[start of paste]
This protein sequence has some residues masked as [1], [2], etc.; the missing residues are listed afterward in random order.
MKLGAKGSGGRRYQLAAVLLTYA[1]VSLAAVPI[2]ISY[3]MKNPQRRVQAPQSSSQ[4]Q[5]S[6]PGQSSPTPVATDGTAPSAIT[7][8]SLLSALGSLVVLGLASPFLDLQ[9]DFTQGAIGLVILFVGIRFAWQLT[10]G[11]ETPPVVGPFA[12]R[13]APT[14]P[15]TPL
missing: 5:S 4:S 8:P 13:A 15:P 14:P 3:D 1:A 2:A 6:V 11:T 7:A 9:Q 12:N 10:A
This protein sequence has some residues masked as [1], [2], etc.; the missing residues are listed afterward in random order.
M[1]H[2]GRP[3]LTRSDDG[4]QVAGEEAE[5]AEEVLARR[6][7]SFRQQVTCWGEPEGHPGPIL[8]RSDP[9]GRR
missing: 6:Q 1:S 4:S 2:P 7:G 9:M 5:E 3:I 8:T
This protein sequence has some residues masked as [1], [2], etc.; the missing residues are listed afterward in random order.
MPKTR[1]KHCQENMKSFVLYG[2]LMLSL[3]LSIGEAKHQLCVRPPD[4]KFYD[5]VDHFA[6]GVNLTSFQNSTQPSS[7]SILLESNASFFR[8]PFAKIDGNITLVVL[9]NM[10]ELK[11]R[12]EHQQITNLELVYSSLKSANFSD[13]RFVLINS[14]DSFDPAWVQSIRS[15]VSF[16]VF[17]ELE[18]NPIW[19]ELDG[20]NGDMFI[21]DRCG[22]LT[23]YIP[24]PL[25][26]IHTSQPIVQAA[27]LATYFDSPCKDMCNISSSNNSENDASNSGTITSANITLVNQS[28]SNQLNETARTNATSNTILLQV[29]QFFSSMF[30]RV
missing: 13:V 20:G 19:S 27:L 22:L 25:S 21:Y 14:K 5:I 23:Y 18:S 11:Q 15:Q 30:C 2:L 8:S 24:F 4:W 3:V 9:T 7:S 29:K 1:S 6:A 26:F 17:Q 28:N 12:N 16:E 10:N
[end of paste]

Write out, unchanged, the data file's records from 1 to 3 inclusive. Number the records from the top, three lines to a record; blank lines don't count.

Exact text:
This protein sequence has some residues masked as [1], [2], etc.; the missing residues are listed afterward in random order.
MKLGAKGSGGRRYQLAAVLLTYA[1]VSLAAVPI[2]ISY[3]MKNPQRRVQAPQSSSQ[4]Q[5]S[6]PGQSSPTPVATDGTAPSAIT[7][8]SLLSALGSLVVLGLASPFLDLQ[9]DFTQGAIGLVILFVGIRFAWQLT[10]G[11]ETPPVVGPFA[12]R[13]APT[14]P[15]TPL
missing: 5:S 4:S 8:P 13:A 15:P 14:P 3:D 1:A 2:A 6:V 11:T 7:A 9:Q 12:N 10:A
This protein sequence has some residues masked as [1], [2], etc.; the missing residues are listed afterward in random order.
M[1]H[2]GRP[3]LTRSDDG[4]QVAGEEAE[5]AEEVLARR[6][7]SFRQQVTCWGEPEGHPGPIL[8]RSDP[9]GRR
missing: 6:Q 1:S 4:S 2:P 7:G 9:M 5:E 3:I 8:T
This protein sequence has some residues masked as [1], [2], etc.; the missing residues are listed afterward in random order.
MPKTR[1]KHCQENMKSFVLYG[2]LMLSL[3]LSIGEAKHQLCVRPPD[4]KFYD[5]VDHFA[6]GVNLTSFQNSTQPSS[7]SILLESNASFFR[8]PFAKIDGNITLVVL[9]NM[10]ELK[11]R[12]EHQQITNLELVYSSLKSANFSD[13]RFVLINS[14]DSFDPAWVQSIRS[15]VSF[16]VF[17]ELE[18]NPIW[19]ELDG[20]NGDMFI[21]DRCG[22]LT[23]YIP[24]PL[25][26]IHTSQPIVQAA[27]LATYFDSPCKDMCNISSSNNSENDASNSGTITSANITLVNQS[28]SNQLNETARTNATSNTILLQV[29]QFFSSMF[30]RV
missing: 13:V 20:G 19:S 27:L 22:L 25:S 21:Y 14:K 5:I 23:Y 18:S 11:Q 15:Q 30:C 2:L 8:S 24:F 4:W 3:V 9:T 7:S 29:K 1:S 6:A 26:F 17:Q 28:N 12:N 16:E 10:N